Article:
Sep 03

Who Can Be Against Us?

Psalm 124

Psalm 124 was written by David most likely in reference to a period early in his reign during which the Philistines represented a clear and present danger to the people of God. The thematic heart of the Psalm is God’s care and deliverance of His people from the designs of their enemies. 2 Samuel 5:17ff shows the nature of the threat presented by the Philistines and David’s anxiety over his own power to escape it. The Psalmist acknowledges the people’s complete dependence upon God to escape the traps laid for them.

This Psalm would have reminded the pilgrims traveling to Jerusalem that the holy city still stands only because of the faithfulness of God. It is a call to remember the Lord’s deliverance at a time when the people could easily have been snuffed out.

Psalm 124 should not be read as a blanket promise that God will keep every individual Christian from suffering and death. It must be read first as a promise that, no matter the opposition, God will not allow His people to be destroyed. Consider the church of Jesus Christ. She is a kingdom the size of which dwarfs the Roman and British kingdoms in their heyday. The church numbers in the hundreds of millions and covers the face of the earth. Despite the best efforts of Satan and the world the church continues to multiply even as she is persecuted and harassed.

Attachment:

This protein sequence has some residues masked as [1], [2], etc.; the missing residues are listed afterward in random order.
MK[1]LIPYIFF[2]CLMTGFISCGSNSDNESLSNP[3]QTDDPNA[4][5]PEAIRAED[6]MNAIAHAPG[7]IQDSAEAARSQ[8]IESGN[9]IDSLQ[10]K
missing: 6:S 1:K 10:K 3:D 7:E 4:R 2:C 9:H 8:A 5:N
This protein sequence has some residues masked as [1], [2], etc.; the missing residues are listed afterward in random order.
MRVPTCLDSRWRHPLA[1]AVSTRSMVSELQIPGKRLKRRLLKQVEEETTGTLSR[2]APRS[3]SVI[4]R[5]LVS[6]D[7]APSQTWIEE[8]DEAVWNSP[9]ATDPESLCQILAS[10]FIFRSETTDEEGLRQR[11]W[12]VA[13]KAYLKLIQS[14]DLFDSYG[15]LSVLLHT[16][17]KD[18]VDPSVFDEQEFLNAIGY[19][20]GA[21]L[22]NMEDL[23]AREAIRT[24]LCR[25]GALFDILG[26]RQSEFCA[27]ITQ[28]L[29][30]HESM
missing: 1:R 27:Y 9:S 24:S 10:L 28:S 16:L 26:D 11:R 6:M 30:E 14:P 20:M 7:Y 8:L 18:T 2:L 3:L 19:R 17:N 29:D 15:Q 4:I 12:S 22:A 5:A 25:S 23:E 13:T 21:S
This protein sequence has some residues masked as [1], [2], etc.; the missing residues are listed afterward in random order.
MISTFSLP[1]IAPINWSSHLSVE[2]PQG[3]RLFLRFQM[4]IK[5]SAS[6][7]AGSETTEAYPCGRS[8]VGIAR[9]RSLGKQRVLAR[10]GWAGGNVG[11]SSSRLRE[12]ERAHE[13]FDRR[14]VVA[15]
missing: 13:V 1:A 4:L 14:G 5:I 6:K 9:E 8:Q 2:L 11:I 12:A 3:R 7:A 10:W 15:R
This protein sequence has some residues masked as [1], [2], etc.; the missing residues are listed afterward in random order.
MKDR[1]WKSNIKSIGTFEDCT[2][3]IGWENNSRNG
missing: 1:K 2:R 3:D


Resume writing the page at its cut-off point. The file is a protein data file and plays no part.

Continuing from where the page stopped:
How can we not be reminded of the great promises of God found in Romans 8? In fact, Romans 8 may well be thought of as Psalm 124 come to full flower.

What then shall we say to these things? If God is for us, who can be against us? He who did not spare his own Son but gave him up for us all, how will he not also with him graciously give us all things? Who shall bring any charge against God’s elect? It is God who justifies. Who is to condemn? Christ Jesus is the one who died—more than that, who was raised—who is at the right hand of God, who indeed is interceding for us. Who shall separate us from the love of Christ? Shall tribulation, or distress, or persecution, or famine, or nakedness, or danger, or sword? As it is written,

“For your sake we are being killed all the day long;

we are regarded as sheep to be slaughtered.”

No, in all these things we are more than conquerors through him who loved us.

– Romans 8:31-37

~ Todd Pruitt